Even something as simple as "As they arrived in the scepter's display room, the sudden quiet of the moment struck them both. Juliana started to hiss out a warning, but Mary's momentum carried her a step forward before she realized what Juliana had already pieced together. A small click on the stone floor was the only warning the two women had before the silence shattered into a cacophony of movement and violence. Ghosts and serpents washed in from the sides of the chamber, screeching their displeasure at the invaders." The sudden silence grants the reader an idea of the uneasy tension Juliana picks up on. Mary's brash sprinting earlier on is given a consequence in stepping on the trap. The howling monsters give immediacy to the threats both women face. All of these combine to paint a picture for the reader that simply saying "Monsters appear and traps fire" wouldn't.

    I think it's worth nothing here that I don't believe this is a bad story, nor that all of these notes indicate that the story is unworkable. I just feel it's a little too hurried, and its contexts and consequences aren't as clear as they could be. Juliana and Mary Mud Leaf are names without a great deal of character, the dungeon feels unclear and undefined, and the central antagonist never appears beyond a single name drop which is immediately replaced by "it" in the final lines. Understanding why Juliana faces the horrors she faces when she uses her powers would endear the audience to the struggle, and knowing what Mary does outside of this particular mission would give her more humanity, even if she was just a mercenary for hire on this job.

    I do like the concept, and genuinely want to see it at its best. I know my edits will look numerous, encompassing, and harsh, but they are in service of making your story reach as many as it can.

  5. #5
    Blades were drawn and Juliana's partner darted through the dungeon with only some miniscule light flickering occasionally through the creepy hold. Falling down a hole which took them down a banal passage deeper and treacherous in a desperate attempt for the scepter. Juliana and her partner Mary Mud Leaf were running towards the abyss but this abyss bore eyes and this was eve of achieving her hidden gift to show what was her true power. Juliana was known as the Eyes of Tomorrow but the saddest construct to this power was to be flooded with sorrow. For each time Juliana could grow strong she had to fight off enemies: an abundance of them as her gift was to be activated. Only then she could get to the crystal scepter efficiently.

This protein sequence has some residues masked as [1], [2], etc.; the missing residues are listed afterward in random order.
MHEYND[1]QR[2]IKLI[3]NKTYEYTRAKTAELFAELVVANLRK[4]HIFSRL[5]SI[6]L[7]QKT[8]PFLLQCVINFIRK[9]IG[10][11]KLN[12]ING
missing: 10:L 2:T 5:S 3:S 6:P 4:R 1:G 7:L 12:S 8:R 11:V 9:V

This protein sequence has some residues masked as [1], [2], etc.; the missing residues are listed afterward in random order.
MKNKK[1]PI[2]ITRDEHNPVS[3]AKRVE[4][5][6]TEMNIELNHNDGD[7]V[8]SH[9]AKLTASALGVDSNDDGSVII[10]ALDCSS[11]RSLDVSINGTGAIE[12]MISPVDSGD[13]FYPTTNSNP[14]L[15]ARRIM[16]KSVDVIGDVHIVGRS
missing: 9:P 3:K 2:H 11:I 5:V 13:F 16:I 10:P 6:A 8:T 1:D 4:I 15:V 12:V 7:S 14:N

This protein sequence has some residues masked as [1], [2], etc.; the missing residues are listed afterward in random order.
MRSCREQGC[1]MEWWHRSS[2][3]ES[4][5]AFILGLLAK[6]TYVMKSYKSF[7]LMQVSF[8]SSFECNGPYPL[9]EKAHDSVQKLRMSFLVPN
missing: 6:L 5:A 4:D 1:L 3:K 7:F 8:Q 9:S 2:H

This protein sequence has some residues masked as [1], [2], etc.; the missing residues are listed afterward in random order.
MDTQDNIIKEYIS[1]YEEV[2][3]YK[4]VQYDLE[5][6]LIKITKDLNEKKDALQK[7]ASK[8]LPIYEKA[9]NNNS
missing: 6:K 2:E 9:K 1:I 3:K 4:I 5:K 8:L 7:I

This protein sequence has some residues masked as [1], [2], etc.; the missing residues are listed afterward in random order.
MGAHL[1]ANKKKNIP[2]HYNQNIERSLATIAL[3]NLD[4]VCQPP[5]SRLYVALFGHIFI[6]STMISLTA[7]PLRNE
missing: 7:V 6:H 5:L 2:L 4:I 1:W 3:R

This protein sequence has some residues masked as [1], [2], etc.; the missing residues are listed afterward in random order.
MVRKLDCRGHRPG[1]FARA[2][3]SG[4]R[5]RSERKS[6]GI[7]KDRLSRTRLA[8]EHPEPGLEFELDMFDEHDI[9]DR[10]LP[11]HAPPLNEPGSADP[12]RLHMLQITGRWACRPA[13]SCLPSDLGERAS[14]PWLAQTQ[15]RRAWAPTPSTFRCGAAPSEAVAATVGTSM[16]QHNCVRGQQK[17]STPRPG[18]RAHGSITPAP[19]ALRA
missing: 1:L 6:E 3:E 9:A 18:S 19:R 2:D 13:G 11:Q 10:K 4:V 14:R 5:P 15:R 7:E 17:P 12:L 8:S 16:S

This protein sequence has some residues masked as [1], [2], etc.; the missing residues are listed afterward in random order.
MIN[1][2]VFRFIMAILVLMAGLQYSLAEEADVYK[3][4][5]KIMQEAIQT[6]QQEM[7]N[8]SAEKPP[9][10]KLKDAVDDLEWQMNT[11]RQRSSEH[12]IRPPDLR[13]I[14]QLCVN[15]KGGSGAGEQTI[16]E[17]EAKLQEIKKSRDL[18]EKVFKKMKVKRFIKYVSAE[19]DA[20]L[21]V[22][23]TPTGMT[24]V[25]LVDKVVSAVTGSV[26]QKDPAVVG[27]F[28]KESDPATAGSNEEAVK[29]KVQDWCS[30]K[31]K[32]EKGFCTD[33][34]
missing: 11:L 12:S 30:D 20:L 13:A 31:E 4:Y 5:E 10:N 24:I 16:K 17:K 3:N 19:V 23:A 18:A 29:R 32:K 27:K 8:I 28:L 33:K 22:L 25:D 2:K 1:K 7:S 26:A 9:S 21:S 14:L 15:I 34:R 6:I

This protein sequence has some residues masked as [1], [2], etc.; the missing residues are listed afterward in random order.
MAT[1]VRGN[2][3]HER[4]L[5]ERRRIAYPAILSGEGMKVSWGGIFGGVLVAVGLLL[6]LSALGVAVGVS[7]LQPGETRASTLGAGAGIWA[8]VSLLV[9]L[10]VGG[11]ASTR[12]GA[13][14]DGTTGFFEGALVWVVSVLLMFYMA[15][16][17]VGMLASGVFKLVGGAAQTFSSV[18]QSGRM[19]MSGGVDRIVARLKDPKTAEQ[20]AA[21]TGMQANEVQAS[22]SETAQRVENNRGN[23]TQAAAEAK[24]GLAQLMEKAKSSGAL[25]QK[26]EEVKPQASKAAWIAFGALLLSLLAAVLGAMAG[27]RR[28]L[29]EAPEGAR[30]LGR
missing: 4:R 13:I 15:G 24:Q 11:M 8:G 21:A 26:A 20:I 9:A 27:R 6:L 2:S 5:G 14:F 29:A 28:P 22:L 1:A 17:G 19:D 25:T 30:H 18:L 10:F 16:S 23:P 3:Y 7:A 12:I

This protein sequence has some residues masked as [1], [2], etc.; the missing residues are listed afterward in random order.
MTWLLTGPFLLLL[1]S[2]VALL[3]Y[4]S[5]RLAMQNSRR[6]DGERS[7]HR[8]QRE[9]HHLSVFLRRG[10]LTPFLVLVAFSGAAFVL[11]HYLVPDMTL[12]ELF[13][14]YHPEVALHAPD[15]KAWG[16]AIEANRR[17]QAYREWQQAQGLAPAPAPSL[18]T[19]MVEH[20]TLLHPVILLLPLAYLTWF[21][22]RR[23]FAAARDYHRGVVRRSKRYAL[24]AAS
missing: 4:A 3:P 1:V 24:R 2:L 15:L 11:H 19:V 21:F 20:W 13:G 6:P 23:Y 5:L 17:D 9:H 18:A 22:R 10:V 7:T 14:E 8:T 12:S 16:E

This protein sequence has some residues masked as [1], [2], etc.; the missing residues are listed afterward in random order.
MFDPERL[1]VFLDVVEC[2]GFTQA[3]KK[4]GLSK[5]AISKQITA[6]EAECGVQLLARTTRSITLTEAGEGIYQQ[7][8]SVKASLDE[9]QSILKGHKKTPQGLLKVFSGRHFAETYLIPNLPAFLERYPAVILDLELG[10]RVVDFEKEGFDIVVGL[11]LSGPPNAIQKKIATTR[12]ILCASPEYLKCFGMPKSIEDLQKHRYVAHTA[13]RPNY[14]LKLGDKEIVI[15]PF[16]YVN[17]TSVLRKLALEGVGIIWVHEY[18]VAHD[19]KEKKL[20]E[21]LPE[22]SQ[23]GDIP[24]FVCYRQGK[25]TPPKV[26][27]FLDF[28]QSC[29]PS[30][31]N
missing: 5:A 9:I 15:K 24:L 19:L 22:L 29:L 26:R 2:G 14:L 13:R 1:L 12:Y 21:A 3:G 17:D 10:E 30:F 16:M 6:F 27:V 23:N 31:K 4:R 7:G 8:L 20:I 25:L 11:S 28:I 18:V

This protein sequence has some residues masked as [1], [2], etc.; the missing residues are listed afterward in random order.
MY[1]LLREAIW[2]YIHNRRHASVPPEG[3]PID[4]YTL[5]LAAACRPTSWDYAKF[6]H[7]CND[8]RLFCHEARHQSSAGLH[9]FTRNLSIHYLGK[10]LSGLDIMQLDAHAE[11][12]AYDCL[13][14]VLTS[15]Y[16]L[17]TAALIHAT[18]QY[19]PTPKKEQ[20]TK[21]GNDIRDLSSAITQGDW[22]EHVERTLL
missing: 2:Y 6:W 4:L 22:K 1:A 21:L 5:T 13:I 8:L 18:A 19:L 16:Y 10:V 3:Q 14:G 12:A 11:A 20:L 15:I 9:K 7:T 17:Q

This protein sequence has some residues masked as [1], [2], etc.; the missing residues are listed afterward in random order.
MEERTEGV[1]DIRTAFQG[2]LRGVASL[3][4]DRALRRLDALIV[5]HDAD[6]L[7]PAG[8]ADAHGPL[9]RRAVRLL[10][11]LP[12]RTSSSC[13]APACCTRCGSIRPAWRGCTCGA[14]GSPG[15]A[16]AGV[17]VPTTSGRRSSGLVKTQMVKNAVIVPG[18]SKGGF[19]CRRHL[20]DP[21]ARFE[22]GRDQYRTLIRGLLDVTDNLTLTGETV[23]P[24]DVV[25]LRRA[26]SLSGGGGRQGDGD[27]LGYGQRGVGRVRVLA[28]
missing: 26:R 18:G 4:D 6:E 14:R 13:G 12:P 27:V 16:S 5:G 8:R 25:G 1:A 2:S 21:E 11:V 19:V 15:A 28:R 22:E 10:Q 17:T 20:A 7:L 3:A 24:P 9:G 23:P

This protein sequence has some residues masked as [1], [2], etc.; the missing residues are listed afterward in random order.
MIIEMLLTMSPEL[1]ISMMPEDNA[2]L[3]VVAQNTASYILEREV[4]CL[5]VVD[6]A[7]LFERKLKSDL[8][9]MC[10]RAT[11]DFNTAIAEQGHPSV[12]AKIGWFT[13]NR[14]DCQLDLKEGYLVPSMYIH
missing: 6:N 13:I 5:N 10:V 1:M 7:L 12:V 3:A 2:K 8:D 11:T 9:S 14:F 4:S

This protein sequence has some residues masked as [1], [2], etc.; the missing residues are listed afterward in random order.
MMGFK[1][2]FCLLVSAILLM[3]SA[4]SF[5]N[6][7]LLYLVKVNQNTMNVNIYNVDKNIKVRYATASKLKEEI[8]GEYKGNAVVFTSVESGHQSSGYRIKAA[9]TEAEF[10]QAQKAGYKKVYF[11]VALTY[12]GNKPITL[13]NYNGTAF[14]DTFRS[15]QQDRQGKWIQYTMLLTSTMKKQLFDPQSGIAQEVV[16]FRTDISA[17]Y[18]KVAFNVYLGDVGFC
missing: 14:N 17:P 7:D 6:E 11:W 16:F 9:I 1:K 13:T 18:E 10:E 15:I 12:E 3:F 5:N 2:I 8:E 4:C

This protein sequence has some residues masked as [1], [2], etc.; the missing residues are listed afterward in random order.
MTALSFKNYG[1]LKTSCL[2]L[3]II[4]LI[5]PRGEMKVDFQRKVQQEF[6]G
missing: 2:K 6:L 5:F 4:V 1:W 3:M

This paragraph pretty well encapsulate the problems I see. Basically, you, the author, are talking to the reader about the events in the story. But that's a chronicle, a history lesson on events in the life of a fictional character. You're informing the reader, sure. But does that entertain, or just inform.

    Why were blades drawn? Unless I know that I have data, not context. As I read that "blades were drawn," this could be two people about to dual. It could be a thousand people drawing, their blades or any number, for any purpose. But at this point I don't know who I am. I could be the one speaking the opening line or someone with her. Since she only asked if someone was ready, we don't know what's going on, either, or where we are in time and space.

    You know all that, of course. So every line of this opening points to images, memories, ideas, and backstory in your mind. But pity me. My mind, as everyone knows, is empty. So for me, every line of this opening points to images, memories, ideas, and backstory in your mind. So here I sit, trying to make sense of the words based on my background and experience.

    As written, without a response, her partner "darted" away leaving her standing there. But how can you dart "through" a dungeon? How sure are you that when you say dungeon the picture you visualize is what comes to a reader's mind? You might want to look up dungeon, because they were not at all like those multi-layered monsters shown in the various computer games. In fact, dungeons were usually in a tower. And even the ones under ground were small, not the multilevel thing you mention. Housing prisoners costs, so the number of prisoners was small.

    But, light flickers "occasionally?" From what? and how often is occasionally? And how can it be creepy. Aren't all dungeons creepy?

    But that aside, When you say, "Falling down a hole which took them down a banal passage deeper and treacherous in a desperate attempt for the scepter," it makes no sense, and needs editing. Forgetting that, no one with brains runs in the dark; forgetting that no one in their right mind places a hole in the middle of a passageway that's unlighted, according to the text our speaker is watching her associate dart away. But in the next line they're both "falling down a hole." How can that be? And "hole" says nothing meaningful. It could be a hole in the floor, or a shaft, but the term hole is too general to be meaningful. And, a hole cannot take anyone "down a passage" because it either led there and they're walking, or they're falling free and will die at the bottom. In any case that passage can't can't be banal, which means common.